William Jazwinski was driving down the road one morning when he saw the ever-so-polarizing red, white and blue lights reflecting from his rearview mirror.
As the officer approached his window, William greeted him, then asked if he had been speeding.
“Good morning,” the officer replied. “No, not speeding. Just wanted to stop ya and say thank you for your service.” William recalled a bumper sticker on the back of his car, which had informed the cop that he’d served in the military.
“You’re welcome sir,” William responded. “My pleasure.”
The officer struck up a conversation with the former Heavy Wheeled Vehicle Operator, asking him where he’d served.
“I went to Iraq,” William said. “Did a 15 monther out of Fort Benning.”
That’s when the officer got personal. He told William that his son had served in Iraq. He never made it home.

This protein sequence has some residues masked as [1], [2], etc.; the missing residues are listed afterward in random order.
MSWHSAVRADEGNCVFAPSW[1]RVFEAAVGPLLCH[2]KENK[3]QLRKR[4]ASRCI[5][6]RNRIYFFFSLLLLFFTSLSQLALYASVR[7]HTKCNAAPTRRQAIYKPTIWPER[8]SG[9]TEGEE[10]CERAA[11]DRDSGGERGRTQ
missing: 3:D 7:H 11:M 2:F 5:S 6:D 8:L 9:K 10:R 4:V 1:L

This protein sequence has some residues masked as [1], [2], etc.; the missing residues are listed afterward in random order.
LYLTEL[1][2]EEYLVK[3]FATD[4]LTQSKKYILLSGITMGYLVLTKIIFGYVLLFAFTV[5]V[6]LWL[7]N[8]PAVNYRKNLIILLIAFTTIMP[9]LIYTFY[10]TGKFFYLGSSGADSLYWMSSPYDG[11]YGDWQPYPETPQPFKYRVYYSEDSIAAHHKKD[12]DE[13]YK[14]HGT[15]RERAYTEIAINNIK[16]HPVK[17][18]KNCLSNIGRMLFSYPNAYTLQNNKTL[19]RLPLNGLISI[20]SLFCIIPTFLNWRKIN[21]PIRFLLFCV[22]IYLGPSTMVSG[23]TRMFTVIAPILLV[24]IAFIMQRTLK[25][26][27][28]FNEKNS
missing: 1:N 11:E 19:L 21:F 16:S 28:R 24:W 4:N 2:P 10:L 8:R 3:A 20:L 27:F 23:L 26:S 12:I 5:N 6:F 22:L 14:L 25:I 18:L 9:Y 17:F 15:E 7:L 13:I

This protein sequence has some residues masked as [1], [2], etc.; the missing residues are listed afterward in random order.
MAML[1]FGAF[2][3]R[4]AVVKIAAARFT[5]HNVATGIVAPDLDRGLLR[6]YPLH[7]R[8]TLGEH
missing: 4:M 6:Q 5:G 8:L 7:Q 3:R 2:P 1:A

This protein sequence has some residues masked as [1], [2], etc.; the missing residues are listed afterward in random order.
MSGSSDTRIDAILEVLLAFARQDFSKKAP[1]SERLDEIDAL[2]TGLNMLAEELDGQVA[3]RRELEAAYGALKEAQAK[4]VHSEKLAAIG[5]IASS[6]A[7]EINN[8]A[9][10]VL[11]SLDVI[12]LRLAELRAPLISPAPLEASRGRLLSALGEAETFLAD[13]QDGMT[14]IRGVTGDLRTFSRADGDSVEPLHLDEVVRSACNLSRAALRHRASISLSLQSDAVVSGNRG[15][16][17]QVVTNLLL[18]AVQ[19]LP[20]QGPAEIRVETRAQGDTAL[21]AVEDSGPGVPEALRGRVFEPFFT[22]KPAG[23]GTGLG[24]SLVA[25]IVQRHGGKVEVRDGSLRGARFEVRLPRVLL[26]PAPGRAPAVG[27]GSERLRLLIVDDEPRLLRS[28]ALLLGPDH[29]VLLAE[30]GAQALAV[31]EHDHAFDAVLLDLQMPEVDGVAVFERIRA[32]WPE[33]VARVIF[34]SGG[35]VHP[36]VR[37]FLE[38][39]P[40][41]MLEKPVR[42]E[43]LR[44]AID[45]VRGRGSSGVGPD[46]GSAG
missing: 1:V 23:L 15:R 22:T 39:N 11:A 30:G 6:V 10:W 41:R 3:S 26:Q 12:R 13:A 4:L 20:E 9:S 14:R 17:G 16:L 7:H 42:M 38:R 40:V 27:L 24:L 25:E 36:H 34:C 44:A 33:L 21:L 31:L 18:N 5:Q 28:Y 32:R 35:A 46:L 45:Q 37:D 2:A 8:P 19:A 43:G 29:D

William’s heart ached for the officer as he offered his condolences.
Upon noticing a folded flag on William’s dashboard—identical to the one the military gave him after his son passed away—the cop made an odd request to the former Army soldier.
“Do you mind stepping out and receiving a hug?” the cop asked. “You remind me of my son. I pulled you over. I thought you were him. I still don’t believe it most days he’s gone.”
William says with tears in both of their eyes, he got out of his truck and “hugged that man.”
The embrace wasn’t like two strangers simply greeting each other.
“I’m talking about for a minute or two crying,” wrote William. “Down to our knees crying.”
It was the hug that William, who had just finished a PTSD program, desperately and unknowingly needed.
William closes his post with a message “to all of the family and friends of soldiers, fighting or done fighting, God bless you.”
Land of the free because of the brave. May we all be reminded today of the great sacrifices that are made daily for our freedom.